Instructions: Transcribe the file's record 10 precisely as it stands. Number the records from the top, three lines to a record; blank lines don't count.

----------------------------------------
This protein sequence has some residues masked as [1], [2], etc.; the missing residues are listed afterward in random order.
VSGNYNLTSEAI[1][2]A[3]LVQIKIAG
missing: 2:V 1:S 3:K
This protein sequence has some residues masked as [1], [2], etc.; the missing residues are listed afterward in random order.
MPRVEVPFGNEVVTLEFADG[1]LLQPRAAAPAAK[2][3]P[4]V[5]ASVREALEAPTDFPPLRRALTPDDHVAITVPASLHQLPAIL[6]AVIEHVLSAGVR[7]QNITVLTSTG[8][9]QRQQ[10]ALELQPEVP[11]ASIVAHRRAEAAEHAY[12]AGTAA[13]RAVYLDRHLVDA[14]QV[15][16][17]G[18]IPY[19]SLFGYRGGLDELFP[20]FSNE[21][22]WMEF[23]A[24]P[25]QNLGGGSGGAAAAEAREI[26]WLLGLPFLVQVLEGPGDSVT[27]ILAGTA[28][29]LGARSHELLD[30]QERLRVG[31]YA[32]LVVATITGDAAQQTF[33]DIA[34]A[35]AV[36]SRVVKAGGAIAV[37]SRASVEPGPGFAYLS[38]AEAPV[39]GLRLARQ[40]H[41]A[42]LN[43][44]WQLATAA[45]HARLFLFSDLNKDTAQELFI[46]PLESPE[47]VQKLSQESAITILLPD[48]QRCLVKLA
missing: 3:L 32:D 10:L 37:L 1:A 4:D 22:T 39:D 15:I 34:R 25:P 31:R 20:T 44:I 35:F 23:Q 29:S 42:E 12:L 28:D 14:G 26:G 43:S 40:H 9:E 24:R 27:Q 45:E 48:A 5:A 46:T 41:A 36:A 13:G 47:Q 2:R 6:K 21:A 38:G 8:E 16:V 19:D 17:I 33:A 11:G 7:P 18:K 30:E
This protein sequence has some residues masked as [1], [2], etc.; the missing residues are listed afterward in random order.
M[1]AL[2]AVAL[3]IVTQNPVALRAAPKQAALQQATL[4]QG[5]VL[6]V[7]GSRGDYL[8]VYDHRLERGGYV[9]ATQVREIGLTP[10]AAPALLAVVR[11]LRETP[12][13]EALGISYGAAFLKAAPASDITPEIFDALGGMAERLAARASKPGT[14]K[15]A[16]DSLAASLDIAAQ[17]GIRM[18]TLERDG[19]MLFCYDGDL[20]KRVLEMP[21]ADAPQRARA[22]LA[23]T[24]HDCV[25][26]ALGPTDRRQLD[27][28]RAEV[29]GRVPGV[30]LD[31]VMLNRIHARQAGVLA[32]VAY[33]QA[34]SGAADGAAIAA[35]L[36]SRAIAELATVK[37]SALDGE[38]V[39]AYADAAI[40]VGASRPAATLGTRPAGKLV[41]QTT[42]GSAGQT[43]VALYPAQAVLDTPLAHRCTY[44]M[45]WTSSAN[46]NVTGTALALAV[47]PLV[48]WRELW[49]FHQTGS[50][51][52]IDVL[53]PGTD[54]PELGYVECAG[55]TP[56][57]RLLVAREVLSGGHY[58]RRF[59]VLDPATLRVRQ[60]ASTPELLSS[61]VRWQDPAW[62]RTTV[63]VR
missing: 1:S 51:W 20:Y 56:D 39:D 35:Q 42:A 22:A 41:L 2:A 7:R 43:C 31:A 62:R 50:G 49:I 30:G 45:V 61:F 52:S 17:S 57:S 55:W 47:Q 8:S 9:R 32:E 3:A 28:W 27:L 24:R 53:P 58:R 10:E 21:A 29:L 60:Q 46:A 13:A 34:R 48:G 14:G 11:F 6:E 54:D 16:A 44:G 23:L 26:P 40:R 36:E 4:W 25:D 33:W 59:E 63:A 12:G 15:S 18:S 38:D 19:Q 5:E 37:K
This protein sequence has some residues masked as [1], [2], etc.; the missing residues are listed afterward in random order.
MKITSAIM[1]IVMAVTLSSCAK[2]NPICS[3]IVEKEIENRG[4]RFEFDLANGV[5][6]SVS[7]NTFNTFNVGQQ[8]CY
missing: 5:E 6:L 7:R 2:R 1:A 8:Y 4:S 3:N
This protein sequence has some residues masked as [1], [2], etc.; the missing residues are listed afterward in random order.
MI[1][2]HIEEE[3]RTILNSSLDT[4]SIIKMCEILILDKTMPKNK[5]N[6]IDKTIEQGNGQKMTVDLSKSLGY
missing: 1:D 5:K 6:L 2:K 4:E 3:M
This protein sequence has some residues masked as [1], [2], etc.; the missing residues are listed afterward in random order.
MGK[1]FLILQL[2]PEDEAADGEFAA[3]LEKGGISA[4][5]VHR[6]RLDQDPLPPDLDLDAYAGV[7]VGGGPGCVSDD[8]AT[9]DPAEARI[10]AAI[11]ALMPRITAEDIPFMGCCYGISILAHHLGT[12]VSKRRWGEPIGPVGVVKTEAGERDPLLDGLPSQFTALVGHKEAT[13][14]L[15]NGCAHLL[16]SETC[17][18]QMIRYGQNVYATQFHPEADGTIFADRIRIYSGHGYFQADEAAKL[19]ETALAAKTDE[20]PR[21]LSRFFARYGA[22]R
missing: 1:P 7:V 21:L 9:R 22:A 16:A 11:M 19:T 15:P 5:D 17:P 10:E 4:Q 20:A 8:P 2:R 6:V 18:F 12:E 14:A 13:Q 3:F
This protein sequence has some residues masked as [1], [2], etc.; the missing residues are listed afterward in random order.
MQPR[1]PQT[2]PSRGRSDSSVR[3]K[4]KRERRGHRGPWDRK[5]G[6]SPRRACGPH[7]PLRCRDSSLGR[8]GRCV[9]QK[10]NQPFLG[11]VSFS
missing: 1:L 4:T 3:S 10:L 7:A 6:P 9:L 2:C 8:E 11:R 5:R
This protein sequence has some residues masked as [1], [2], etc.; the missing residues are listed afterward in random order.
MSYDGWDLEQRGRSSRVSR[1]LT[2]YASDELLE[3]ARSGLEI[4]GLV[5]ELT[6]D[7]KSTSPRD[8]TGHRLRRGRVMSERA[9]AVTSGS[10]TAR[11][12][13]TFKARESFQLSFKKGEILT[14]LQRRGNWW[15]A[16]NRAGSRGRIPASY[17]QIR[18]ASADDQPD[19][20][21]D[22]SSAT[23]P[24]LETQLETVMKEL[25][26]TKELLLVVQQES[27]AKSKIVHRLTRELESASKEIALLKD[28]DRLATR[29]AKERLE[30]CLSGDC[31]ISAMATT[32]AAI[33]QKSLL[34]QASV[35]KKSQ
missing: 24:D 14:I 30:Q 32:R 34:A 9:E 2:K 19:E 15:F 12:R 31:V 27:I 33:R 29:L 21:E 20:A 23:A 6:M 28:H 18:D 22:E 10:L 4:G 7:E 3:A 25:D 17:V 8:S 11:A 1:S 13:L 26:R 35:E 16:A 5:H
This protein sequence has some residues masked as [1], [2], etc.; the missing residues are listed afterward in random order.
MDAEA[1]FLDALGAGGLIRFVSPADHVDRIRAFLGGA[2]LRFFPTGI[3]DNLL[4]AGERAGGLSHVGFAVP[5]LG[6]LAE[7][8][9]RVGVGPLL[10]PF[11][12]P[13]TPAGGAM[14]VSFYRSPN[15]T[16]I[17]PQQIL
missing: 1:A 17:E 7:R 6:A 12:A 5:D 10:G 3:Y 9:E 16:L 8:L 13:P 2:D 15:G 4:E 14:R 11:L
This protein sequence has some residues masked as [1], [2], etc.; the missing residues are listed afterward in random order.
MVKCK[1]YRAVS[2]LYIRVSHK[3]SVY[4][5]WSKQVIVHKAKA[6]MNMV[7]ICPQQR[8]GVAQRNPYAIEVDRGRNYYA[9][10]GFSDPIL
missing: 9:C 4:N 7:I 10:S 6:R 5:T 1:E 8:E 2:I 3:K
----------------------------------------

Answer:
This protein sequence has some residues masked as [1], [2], etc.; the missing residues are listed afterward in random order.
MVKCK[1]YRAVS[2]LYIRVSHK[3]SVY[4][5]WSKQVIVHKAKA[6]MNMV[7]ICPQQR[8]GVAQRNPYAIEVDRGRNYYA[9][10]GFSDPIL
missing: 9:C 4:N 7:I 10:S 6:R 5:T 1:E 8:E 2:I 3:K